TABLE 6______________________________________Film compositionAdditives in % by weightComposi- FeOH (stea- Soya Cu (stea- Film thick-tion No. Starch rate).sub.2 oil rate).sub.2 ness in μm______________________________________M -- -- -- -- 100N -- 0,15 -- -- 58O 10 -- 1,3 -- 56P 10 0,15 1,3 -- 54Q 10 0,15 1,3 0,025 56______________________________________ Plastic: LDPE, melt index 0,8
TABLE 7______________________________________Evalution in the time of the tensile strength and of the elongationunder ultraviolet light [XENOTEST 250] M N O P Q______________________________________Tensile strength intransverse direction in NOriginal 32,7 17,7 13,4 9,4 10,3104 hrs 27,4 -- 12,5 7,3 8,1*150 hrs -- 11,8 11,6 7,2* 6,7*209 hrs 26,6 10,6 11,5 5,3* --250 hrs -- 11,4 -- -- --305 hrs 27,8 11,5 -- -- --Elongation in transversedirection in %Original 734 630 527 385 361104 hrs 634 -- 369 6,7 4,5*150 hrs -- 30 367 4,0* 3,5*209 hrs 672 17 231 2,9* --250 hrs -- 10 -- -- --305 hrs 669 6,8 -- -- --______________________________________ *brittle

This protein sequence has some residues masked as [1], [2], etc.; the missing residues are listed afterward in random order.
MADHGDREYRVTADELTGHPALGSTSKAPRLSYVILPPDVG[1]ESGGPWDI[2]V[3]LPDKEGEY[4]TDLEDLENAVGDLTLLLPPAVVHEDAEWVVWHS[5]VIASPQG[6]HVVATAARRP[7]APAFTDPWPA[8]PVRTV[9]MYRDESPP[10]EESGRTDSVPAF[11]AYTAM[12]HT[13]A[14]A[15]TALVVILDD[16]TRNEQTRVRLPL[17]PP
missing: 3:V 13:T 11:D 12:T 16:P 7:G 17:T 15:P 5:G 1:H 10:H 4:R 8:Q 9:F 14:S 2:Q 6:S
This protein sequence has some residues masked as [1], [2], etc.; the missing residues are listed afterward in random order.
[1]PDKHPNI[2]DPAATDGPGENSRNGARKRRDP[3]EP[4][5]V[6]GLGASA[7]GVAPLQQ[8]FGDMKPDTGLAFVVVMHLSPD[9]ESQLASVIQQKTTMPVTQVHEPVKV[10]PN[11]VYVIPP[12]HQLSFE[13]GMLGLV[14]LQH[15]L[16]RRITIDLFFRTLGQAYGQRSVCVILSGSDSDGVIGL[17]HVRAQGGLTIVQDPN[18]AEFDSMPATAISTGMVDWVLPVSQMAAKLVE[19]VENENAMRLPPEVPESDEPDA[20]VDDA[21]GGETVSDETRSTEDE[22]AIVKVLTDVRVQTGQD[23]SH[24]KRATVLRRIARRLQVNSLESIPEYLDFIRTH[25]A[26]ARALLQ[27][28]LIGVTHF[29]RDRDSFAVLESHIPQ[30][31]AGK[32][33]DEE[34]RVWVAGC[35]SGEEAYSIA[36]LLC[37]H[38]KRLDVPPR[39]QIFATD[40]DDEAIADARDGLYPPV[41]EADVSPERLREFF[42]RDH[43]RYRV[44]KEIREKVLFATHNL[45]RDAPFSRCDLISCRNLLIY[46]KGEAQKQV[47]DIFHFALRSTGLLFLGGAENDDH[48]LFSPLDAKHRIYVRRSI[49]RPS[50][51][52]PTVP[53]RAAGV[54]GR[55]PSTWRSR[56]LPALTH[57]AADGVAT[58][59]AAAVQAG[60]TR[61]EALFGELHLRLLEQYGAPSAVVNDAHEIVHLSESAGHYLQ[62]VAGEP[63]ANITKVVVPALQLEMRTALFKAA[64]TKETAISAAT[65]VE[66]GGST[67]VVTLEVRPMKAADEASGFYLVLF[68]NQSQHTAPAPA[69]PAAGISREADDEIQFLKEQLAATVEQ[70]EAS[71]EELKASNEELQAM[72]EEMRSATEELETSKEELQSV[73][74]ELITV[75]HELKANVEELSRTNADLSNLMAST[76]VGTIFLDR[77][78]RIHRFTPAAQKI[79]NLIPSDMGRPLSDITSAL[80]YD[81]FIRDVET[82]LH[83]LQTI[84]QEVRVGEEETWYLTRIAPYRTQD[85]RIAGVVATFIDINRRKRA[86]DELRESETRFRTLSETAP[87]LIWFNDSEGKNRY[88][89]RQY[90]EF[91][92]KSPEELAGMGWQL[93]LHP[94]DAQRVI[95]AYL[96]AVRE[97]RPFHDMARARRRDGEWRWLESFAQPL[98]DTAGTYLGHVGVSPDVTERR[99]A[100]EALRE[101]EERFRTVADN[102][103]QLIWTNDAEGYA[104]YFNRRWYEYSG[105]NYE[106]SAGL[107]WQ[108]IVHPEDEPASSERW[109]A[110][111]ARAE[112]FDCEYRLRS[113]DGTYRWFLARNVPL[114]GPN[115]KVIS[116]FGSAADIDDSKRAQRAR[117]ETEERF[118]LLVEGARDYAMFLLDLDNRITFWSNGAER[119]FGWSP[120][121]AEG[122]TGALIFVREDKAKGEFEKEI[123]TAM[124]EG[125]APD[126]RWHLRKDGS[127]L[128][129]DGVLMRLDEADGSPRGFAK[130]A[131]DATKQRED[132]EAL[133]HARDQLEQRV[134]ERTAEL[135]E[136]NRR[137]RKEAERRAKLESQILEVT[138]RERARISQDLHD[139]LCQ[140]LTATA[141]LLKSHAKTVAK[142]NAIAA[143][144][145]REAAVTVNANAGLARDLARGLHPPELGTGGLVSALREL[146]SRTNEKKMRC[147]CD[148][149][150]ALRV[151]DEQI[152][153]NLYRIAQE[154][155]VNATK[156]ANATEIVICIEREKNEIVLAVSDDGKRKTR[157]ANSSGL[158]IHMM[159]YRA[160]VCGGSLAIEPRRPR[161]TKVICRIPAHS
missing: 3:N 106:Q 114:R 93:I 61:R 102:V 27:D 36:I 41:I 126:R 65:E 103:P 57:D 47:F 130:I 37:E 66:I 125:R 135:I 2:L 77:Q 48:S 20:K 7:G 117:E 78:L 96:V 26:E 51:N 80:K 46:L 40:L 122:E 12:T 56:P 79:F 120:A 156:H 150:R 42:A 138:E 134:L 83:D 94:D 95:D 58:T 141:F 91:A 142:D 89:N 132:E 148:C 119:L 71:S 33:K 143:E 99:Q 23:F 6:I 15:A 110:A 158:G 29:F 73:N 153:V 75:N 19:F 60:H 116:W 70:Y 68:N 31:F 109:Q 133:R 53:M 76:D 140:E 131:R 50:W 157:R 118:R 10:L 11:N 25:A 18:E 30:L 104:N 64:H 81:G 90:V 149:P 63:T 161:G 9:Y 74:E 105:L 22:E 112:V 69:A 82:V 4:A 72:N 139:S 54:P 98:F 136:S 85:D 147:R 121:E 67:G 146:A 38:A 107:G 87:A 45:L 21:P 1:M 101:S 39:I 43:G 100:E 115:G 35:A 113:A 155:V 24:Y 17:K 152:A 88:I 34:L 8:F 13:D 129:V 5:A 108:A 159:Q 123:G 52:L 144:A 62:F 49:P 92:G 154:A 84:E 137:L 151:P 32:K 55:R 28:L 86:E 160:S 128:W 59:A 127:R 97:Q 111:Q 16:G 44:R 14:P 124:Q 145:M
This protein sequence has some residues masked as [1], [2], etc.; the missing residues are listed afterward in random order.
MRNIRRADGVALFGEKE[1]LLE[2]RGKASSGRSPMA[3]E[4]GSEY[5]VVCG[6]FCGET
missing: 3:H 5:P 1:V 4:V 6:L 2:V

The results of the above tables clearly show the synergistic effect of components (a), (b) and (c) on the degradation of polyethylene polymers.